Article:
ADA Americans with Disabilities Act Guide

The Americans with Disabilities Act (ADA) is the law that prohibits discrimination against people with disabilities in all kinds of areas including transportation, employment, public accommodations, access to state and local government’ programs and services as well as communications. When it comes to employment, Title 1 of this ADA law protects the rights of both job seeker and employees in finding and keeping jobs despite their disabilities. However, The US Department of Labor’s Office of Disability Employment Policy does not really call for Americans with disabilities act compliance but it offers publications and other technical assistance on the basic requirements of the law. This means that it advocates for employers’ obligations to provide reasonable accommodations to qualified job applicants and employees with disabilities. Basically speaking, The Americans with Disabilities Act is a federal law that protects the rights of people living with disabilities by eliminating barriers that could make their participation in many aspects of living and working in the country impossible. Here are some of the Americans with disabilities act facts that everyone living with a disability needs to know:

  1. Contrary to what many people believe, the ADA does not force employers to hire unqualified individuals with disabilities. The truth is, any job applicant who is unqualified for a job cannot claim discrimination under this Act. To be well protected by this law against discrimination, you must be fully qualified for the job you are applying for and this means applicants must ensure they are meeting all the job requirements and are able to perform its essential functions with or without reasonable accommodations.
  2. American disability act for employees does not also require employers to hire the only applicant with a disability when there are several qualified applicants for a job. In this case, employers are free to hire the applicant of their choice as long as the decision they make is not based on the disability. If two people apply for the same job and high level of accuracy is required, which a person with a disability is not able to meet, the employer is free to choose the best qualified individual.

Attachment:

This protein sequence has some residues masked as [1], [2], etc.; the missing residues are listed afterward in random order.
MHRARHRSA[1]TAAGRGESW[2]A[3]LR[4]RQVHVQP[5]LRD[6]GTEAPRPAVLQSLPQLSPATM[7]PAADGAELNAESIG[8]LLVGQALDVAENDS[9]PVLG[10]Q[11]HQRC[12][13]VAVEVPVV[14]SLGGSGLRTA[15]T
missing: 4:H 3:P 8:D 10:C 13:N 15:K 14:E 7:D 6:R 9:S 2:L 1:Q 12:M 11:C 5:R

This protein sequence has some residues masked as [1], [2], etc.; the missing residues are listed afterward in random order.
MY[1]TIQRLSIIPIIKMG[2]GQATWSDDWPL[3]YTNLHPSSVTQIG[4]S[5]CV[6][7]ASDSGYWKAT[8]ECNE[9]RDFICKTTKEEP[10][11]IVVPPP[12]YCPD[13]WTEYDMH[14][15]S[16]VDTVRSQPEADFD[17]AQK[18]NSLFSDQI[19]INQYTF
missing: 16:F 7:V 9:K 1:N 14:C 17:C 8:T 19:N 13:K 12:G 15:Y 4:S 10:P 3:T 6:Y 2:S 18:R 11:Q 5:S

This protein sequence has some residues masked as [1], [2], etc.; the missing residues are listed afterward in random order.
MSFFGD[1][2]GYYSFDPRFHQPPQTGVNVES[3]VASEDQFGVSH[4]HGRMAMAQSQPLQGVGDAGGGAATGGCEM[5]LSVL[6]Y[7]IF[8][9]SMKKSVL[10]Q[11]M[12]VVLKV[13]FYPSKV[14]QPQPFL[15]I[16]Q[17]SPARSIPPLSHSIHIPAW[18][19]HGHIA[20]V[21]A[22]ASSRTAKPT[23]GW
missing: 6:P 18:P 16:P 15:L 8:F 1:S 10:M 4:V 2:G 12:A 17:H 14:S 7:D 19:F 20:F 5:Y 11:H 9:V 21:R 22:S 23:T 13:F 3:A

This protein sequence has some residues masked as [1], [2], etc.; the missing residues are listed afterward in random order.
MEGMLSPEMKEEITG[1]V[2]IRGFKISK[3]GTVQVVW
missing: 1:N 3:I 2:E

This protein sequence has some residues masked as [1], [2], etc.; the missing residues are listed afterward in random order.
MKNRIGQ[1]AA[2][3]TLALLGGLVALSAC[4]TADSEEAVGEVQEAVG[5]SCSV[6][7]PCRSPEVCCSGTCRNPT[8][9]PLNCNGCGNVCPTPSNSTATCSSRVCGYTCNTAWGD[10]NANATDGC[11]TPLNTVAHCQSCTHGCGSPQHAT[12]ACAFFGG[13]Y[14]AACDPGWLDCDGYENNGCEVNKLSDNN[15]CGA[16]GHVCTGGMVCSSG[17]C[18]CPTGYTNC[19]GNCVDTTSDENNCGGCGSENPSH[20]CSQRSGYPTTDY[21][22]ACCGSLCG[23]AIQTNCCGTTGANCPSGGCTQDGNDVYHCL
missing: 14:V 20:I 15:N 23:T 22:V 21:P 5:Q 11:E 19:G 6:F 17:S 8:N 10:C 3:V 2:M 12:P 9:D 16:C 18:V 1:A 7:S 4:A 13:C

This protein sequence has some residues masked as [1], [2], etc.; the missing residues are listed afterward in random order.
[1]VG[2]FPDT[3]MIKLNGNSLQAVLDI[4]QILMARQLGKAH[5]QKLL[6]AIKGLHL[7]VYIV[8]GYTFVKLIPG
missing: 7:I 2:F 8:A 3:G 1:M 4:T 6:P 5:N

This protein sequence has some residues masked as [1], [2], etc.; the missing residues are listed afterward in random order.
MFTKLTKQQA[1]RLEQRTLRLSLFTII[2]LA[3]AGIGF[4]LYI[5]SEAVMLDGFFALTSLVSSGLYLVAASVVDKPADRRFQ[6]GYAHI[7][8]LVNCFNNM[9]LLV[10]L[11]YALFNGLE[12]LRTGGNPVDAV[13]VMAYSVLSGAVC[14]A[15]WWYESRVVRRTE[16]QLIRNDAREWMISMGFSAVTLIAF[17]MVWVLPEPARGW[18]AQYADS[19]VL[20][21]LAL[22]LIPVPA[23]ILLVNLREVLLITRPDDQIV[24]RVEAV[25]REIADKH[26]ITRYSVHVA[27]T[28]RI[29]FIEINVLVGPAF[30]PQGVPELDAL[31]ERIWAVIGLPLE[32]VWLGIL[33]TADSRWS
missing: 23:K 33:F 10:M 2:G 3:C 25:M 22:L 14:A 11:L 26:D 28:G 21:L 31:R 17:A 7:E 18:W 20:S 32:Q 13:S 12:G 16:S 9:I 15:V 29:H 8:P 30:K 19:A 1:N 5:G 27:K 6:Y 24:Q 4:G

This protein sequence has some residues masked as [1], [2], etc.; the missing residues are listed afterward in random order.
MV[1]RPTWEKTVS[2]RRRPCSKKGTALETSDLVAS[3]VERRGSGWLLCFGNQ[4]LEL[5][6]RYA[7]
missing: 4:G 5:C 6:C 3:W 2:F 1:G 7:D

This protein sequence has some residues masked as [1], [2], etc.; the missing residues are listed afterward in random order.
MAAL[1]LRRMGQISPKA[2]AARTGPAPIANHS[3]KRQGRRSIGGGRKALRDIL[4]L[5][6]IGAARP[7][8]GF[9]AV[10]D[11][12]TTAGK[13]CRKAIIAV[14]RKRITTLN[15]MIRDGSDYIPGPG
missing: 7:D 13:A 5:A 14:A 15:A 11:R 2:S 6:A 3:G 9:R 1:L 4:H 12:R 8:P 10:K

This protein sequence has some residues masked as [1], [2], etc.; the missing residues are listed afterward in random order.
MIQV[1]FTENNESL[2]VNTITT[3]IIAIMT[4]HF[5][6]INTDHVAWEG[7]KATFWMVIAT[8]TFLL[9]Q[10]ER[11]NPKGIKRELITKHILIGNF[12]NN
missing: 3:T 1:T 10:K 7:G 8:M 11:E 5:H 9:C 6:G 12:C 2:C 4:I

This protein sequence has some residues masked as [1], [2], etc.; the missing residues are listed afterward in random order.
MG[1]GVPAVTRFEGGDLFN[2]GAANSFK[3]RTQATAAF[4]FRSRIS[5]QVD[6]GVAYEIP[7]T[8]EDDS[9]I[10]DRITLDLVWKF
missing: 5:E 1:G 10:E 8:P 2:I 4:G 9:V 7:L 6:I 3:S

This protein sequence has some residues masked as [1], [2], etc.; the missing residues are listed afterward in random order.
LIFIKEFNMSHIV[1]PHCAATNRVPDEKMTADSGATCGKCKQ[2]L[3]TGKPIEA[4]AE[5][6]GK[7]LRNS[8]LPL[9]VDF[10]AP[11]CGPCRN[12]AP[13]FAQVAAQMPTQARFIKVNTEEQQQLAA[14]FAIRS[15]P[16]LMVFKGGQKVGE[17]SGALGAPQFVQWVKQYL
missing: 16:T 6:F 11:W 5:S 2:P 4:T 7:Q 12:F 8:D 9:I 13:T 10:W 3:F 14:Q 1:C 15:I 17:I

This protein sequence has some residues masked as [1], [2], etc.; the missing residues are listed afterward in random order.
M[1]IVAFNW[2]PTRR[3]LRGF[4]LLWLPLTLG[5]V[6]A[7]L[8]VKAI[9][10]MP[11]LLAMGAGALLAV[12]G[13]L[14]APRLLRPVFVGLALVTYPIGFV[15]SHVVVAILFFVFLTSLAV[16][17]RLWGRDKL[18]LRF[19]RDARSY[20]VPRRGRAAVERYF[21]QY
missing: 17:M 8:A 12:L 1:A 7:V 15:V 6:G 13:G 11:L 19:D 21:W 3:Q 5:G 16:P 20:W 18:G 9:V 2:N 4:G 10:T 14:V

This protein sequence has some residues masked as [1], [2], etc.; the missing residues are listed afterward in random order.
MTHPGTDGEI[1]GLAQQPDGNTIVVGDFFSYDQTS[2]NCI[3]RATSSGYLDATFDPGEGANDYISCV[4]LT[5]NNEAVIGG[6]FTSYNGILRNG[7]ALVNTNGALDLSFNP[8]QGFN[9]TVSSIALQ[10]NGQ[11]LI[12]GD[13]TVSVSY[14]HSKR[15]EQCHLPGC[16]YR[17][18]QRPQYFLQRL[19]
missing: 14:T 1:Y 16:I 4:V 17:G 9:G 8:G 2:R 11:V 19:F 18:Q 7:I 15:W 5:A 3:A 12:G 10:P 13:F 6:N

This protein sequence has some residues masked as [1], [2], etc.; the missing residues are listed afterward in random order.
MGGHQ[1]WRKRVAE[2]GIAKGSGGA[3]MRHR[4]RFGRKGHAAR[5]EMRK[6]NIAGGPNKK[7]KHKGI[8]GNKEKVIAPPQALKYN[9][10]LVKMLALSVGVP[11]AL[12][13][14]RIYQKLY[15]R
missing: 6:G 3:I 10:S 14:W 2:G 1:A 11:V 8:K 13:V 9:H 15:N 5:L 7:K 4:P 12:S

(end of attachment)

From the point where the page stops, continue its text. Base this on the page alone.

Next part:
3. The ADA does not give job applicants with disabilities advantages over job applicants without disabilities. What the law advocates is equal opportunity for both people living with disabilities and those without. However, people with disabilities should be given special privileges known as accommodations to ensure that they are functioning at par with the required business standards.
  4. The American disability act employees law does not also stop an employer from firing an employee who has a disability. However, this should be done with a lot of caution and under three conditions:
    • The termination is unrelated to the disability
    • The employee does not meet legitimate requirements for the job, such as performance or production standards, with or without a reasonable accommodation
    • Because of the employee's disability, he or she poses a direct threat to health or safety in the workplace.
ADA toolkit is therefore a must have for all employers to ensure that they are always compliant with the law requirements right from recruitment to advancement, to pay and benefits.